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This eBook from the Gutenberg Project consists of approximately 112 pages of information about Scientific American Supplement, No. 508, September 26, 1885.

[Illustration:  FIG. 3.]

[Illustration:  FIG. 4.]

[Illustration:  FIG. 5.]

This arrangement, which is adopted in Mr. Kapp’s instruments, gives very good results, as may be easily seen by reference to Figs. 3 and 4, in which the current intensities or differences of potential are referred as ordinates and the degrees of deflection of the needle as abscissas.  The unbroken lines represent the curves obtained with the apparatus just described, while the dotted ones give the curve of deflection of an ordinary tangent galvanometer.  These curves show that for strong intensities of current Mr. Kapp’s instrument is more advantageous than the tangent galvanometer.  Mr. Crompton has constructed an amperemeter upon the same principle, which is shown in Fig. 5.—­La Lumiere Electrique.

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THE CHEMICAL ACTION OF LIGHT.

Professor A. Vogel, in a communication to the “Sitzungsberichte der Munchener Akademie,” brings into prominence the fact that the hemlock plant, which yields coniine in Bavaria, contains none in Scotland.  Hence he concludes that solar light plays a part in the generation of the alkaloids in plants.  This view is corroborated by the circumstance that the tropical cinchonas, if cultivated in our feebly lighted hothouses, yield scarcely any alkaloids.  Prof.  Vogel has proved this experimentally.  He has examined the barks of cinchona plants obtained from different conservatories, but has not found in any of them the characteristic reaction of quinine.  Of course it is still possible that quinine might be discovered in other conservatory-grown cinchonas, especially as the specimens operated upon were not fully developed.  But as the reaction employed indicates very small quantities of quinine, it may be safely assumed that the barks examined contained not a trace of this alkaloid, and it can scarcely be doubted that the deficiency of sunlight in our hothouses is one of the causes of the deficiency of quinine.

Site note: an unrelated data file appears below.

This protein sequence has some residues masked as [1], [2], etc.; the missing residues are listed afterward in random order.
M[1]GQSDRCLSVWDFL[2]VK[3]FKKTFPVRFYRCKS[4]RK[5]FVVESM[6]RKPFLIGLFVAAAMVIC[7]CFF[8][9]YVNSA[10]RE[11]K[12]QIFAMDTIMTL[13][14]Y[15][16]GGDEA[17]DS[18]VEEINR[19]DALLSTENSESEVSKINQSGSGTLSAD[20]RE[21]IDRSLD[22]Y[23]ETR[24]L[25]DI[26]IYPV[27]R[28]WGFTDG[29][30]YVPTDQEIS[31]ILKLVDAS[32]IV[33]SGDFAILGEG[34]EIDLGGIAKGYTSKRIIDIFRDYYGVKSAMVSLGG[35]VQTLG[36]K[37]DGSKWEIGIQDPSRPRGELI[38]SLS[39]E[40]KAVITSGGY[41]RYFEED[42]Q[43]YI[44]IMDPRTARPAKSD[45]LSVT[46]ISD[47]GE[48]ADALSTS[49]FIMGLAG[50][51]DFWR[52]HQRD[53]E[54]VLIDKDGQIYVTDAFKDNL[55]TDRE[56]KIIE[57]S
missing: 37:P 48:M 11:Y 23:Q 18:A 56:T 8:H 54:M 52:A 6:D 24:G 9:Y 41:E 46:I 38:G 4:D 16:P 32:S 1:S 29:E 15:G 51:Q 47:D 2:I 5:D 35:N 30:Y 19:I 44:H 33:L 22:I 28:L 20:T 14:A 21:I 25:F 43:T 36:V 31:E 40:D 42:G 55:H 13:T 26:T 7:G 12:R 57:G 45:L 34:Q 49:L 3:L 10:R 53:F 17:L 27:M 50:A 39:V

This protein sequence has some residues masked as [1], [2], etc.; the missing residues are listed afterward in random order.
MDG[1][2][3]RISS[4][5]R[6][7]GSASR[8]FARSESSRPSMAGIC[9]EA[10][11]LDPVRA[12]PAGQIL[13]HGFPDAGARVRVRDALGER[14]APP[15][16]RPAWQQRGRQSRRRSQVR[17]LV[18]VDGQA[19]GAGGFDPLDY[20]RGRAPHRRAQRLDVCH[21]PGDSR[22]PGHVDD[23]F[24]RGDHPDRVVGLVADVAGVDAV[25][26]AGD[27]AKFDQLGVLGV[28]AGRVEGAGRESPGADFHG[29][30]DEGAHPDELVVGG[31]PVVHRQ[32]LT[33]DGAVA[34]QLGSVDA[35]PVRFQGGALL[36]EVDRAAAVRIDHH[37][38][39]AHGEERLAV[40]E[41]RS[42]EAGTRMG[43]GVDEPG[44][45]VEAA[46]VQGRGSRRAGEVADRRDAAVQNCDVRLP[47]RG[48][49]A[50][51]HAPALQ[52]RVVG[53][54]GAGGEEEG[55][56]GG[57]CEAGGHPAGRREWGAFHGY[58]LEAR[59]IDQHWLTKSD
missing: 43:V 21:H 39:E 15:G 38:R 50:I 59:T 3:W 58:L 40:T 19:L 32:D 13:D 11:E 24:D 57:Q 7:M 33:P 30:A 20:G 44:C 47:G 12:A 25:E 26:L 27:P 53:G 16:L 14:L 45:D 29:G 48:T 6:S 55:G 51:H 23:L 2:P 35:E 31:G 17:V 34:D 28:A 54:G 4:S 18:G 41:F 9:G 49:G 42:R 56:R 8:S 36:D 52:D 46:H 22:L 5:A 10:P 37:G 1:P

It will at once strike the reader as desirable that specimens of cinchonas should be cultivated in hothouses under the influence of the electric light, in addition to that of the sun.

If sunlight can be regarded as a factor in the formation of alkaloids in the living plant, it has, on the other hand, a decidedly injurious action upon the quinine in the bark stripped from the tree.  On drying such bark in full sunlight the quinine is decomposed, and there are formed dark-colored, amorphous, resin-like masses.  In the manufacture of quinine the bark is consequently dried in darkness.

This peculiar behavior of quinine on exposure to sunlight finds its parallel in the behavior of chlorophyl with the direct rays of the sun.  It is well known that the origin of chlorophyl in the plant is entirely connected with light, so that etiolated leaves growing in the dark form no chlorophyl.  But as soon as chlorophyl is removed from the sphere of vegetable life, a brief exposure to the direct rays of the sun destroys its green color completely.

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